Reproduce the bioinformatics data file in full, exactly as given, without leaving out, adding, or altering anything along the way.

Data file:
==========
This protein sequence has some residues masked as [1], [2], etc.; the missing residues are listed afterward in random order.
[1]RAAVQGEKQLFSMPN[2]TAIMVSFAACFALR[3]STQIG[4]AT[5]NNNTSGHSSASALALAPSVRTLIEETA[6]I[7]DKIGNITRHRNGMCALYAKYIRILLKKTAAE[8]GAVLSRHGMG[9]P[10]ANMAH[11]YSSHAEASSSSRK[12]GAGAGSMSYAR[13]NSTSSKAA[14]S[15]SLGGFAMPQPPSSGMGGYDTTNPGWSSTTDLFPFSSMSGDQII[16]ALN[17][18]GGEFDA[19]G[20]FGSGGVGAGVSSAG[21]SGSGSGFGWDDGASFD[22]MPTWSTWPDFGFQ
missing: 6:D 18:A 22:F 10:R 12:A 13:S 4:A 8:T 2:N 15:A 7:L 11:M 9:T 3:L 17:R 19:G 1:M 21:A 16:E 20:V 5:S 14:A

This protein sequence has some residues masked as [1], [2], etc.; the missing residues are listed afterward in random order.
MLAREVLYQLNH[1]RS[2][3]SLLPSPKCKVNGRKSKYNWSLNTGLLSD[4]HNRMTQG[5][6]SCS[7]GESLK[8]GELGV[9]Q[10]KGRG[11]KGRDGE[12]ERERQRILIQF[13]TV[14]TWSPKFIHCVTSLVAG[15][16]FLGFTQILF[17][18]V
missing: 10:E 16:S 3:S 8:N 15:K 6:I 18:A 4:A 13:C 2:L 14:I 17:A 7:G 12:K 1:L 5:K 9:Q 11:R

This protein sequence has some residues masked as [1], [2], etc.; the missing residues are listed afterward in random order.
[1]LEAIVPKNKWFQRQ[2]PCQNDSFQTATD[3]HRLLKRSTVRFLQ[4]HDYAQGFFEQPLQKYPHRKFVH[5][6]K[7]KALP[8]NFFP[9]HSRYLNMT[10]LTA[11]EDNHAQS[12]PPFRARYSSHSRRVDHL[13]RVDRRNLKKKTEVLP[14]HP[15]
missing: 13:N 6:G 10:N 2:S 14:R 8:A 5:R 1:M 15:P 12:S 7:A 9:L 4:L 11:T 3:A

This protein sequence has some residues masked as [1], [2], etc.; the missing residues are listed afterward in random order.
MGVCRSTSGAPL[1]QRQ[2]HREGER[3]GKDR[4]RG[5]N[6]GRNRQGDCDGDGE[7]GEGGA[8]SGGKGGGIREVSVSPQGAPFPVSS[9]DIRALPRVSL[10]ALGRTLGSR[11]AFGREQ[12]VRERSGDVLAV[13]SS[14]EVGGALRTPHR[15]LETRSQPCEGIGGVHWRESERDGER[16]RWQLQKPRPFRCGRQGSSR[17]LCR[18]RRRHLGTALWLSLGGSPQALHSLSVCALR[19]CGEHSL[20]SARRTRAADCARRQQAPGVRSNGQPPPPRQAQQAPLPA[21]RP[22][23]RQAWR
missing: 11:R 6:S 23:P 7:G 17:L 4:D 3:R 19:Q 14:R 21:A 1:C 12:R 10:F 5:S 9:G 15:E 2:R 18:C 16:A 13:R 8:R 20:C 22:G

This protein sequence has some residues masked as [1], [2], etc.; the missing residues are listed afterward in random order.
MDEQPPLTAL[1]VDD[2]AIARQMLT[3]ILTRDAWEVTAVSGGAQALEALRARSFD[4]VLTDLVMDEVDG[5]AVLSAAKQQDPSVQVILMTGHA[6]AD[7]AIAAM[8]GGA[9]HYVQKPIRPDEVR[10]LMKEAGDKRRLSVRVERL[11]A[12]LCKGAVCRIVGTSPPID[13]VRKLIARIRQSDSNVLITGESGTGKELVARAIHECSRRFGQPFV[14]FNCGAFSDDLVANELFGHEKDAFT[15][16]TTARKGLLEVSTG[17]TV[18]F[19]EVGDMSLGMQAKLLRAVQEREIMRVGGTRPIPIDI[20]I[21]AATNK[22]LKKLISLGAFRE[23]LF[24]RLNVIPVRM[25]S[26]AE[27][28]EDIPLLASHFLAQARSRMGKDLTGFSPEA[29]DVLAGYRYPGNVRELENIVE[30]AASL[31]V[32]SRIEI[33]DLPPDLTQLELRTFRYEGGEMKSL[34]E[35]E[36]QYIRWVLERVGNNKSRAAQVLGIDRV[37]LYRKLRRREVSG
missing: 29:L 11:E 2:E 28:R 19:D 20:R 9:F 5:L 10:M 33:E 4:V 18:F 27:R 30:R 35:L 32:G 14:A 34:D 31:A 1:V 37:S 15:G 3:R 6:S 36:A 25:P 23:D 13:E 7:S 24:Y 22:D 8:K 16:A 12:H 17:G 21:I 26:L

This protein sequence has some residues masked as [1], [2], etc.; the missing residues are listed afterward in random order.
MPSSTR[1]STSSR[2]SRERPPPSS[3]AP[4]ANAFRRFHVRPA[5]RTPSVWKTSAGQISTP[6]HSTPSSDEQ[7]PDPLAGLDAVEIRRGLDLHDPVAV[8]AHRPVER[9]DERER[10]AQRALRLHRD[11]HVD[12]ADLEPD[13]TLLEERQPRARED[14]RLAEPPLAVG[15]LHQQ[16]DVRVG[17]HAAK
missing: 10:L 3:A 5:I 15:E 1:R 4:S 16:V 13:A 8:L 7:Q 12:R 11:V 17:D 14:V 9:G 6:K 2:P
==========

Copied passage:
This protein sequence has some residues masked as [1], [2], etc.; the missing residues are listed afterward in random order.
[1]RAAVQGEKQLFSMPN[2]TAIMVSFAACFALR[3]STQIG[4]AT[5]NNNTSGHSSASALALAPSVRTLIEETA[6]I[7]DKIGNITRHRNGMCALYAKYIRILLKKTAAE[8]GAVLSRHGMG[9]P[10]ANMAH[11]YSSHAEASSSSRK[12]GAGAGSMSYAR[13]NSTSSKAA[14]S[15]SLGGFAMPQPPSSGMGGYDTTNPGWSSTTDLFPFSSMSGDQII[16]ALN[17][18]GGEFDA[19]G[20]FGSGGVGAGVSSAG[21]SGSGSGFGWDDGASFD[22]MPTWSTWPDFGFQ
missing: 6:D 18:A 22:F 10:R 12:A 13:S 4:A 8:T 2:N 15:A 7:L 11:M 9:T 3:L 17:R 19:G 1:M 21:A 16:E 20:V 5:S 14:A

This protein sequence has some residues masked as [1], [2], etc.; the missing residues are listed afterward in random order.
MLAREVLYQLNH[1]RS[2][3]SLLPSPKCKVNGRKSKYNWSLNTGLLSD[4]HNRMTQG[5][6]SCS[7]GESLK[8]GELGV[9]Q[10]KGRG[11]KGRDGE[12]ERERQRILIQF[13]TV[14]TWSPKFIHCVTSLVAG[15][16]FLGFTQILF[17][18]V
missing: 10:E 16:S 3:S 8:N 15:K 6:I 18:A 4:A 13:C 2:L 14:I 17:A 7:G 12:K 1:L 5:K 9:Q 11:R

This protein sequence has some residues masked as [1], [2], etc.; the missing residues are listed afterward in random order.
[1]LEAIVPKNKWFQRQ[2]PCQNDSFQTATD[3]HRLLKRSTVRFLQ[4]HDYAQGFFEQPLQKYPHRKFVH[5][6]K[7]KALP[8]NFFP[9]HSRYLNMT[10]LTA[11]EDNHAQS[12]PPFRARYSSHSRRVDHL[13]RVDRRNLKKKTEVLP[14]HP[15]
missing: 13:N 6:G 10:N 2:S 14:R 8:A 5:R 1:M 15:P 12:S 7:A 9:L 4:L 11:T 3:A

This protein sequence has some residues masked as [1], [2], etc.; the missing residues are listed afterward in random order.
MGVCRSTSGAPL[1]QRQ[2]HREGER[3]GKDR[4]RG[5]N[6]GRNRQGDCDGDGE[7]GEGGA[8]SGGKGGGIREVSVSPQGAPFPVSS[9]DIRALPRVSL[10]ALGRTLGSR[11]AFGREQ[12]VRERSGDVLAV[13]SS[14]EVGGALRTPHR[15]LETRSQPCEGIGGVHWRESERDGER[16]RWQLQKPRPFRCGRQGSSR[17]LCR[18]RRRHLGTALWLSLGGSPQALHSLSVCALR[19]CGEHSL[20]SARRTRAADCARRQQAPGVRSNGQPPPPRQAQQAPLPA[21]RP[22][23]RQAWR
missing: 11:R 6:S 23:P 7:G 17:L 4:D 3:R 19:Q 14:R 21:A 1:C 12:R 10:F 5:S 9:G 15:E 2:R 18:C 16:A 13:R 8:R 20:C 22:G

This protein sequence has some residues masked as [1], [2], etc.; the missing residues are listed afterward in random order.
MDEQPPLTAL[1]VDD[2]AIARQMLT[3]ILTRDAWEVTAVSGGAQALEALRARSFD[4]VLTDLVMDEVDG[5]AVLSAAKQQDPSVQVILMTGHA[6]AD[7]AIAAM[8]GGA[9]HYVQKPIRPDEVR[10]LMKEAGDKRRLSVRVERL[11]A[12]LCKGAVCRIVGTSPPID[13]VRKLIARIRQSDSNVLITGESGTGKELVARAIHECSRRFGQPFV[14]FNCGAFSDDLVANELFGHEKDAFT[15][16]TTARKGLLEVSTG[17]TV[18]F[19]EVGDMSLGMQAKLLRAVQEREIMRVGGTRPIPIDI[20]I[21]AATNK[22]LKKLISLGAFRE[23]LF[24]RLNVIPVRM[25]S[26]AE[27][28]EDIPLLASHFLAQARSRMGKDLTGFSPEA[29]DVLAGYRYPGNVRELENIVE[30]AASL[31]V[32]SRIEI[33]DLPPDLTQLELRTFRYEGGEMKSL[34]E[35]E[36]QYIRWVLERVGNNKSRAAQVLGIDRV[37]LYRKLRRREVSG
missing: 29:L 11:E 2:E 28:R 19:D 20:R 9:F 5:L 10:M 33:E 4:V 18:F 27:R 30:R 35:L 32:G 14:A 34:D 31:A 1:V 37:S 15:G 3:R 6:S 36:A 25:P 23:D 13:E 7:S 24:Y 22:D 8:K 16:A 12:H 17:G 21:I 26:L

This protein sequence has some residues masked as [1], [2], etc.; the missing residues are listed afterward in random order.
MPSSTR[1]STSSR[2]SRERPPPSS[3]AP[4]ANAFRRFHVRPA[5]RTPSVWKTSAGQISTP[6]HSTPSSDEQ[7]PDPLAGLDAVEIRRGLDLHDPVAV[8]AHRPVER[9]DERER[10]AQRALRLHRD[11]HVD[12]ADLEPD[13]TLLEERQPRARED[14]RLAEPPLAVG[15]LHQQ[16]DVRVG[17]HAAK
missing: 10:L 3:A 5:I 15:E 1:R 4:S 16:V 13:A 8:L 7:Q 12:R 11:V 17:D 14:V 9:G 6:K 2:P